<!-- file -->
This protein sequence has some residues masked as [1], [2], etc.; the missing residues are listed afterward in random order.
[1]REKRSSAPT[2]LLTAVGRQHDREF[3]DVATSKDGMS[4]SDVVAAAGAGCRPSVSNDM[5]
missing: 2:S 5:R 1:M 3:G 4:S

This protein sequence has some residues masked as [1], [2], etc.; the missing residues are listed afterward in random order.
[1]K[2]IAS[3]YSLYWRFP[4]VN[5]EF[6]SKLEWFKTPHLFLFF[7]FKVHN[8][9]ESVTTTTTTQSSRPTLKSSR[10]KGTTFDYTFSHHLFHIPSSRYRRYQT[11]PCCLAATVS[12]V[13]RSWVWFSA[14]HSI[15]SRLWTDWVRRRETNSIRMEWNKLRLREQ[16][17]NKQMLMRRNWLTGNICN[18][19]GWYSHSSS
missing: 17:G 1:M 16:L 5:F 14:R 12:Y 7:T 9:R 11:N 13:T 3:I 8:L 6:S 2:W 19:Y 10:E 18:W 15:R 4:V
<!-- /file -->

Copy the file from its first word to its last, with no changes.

This protein sequence has some residues masked as [1], [2], etc.; the missing residues are listed afterward in random order.
[1]REKRSSAPT[2]LLTAVGRQHDREF[3]DVATSKDGMS[4]SDVVAAAGAGCRPSVSNDM[5]
missing: 2:S 5:R 1:M 3:G 4:S

This protein sequence has some residues masked as [1], [2], etc.; the missing residues are listed afterward in random order.
[1]K[2]IAS[3]YSLYWRFP[4]VN[5]EF[6]SKLEWFKTPHLFLFF[7]FKVHN[8][9]ESVTTTTTTQSSRPTLKSSR[10]KGTTFDYTFSHHLFHIPSSRYRRYQT[11]PCCLAATVS[12]V[13]RSWVWFSA[14]HSI[15]SRLWTDWVRRRETNSIRMEWNKLRLREQ[16][17]NKQMLMRRNWLTGNICN[18][19]GWYSHSSS
missing: 17:G 1:M 16:L 5:F 14:R 12:Y 7:T 9:R 11:N 13:T 3:I 8:L 6:S 2:W 19:Y 10:E 18:W 15:R 4:V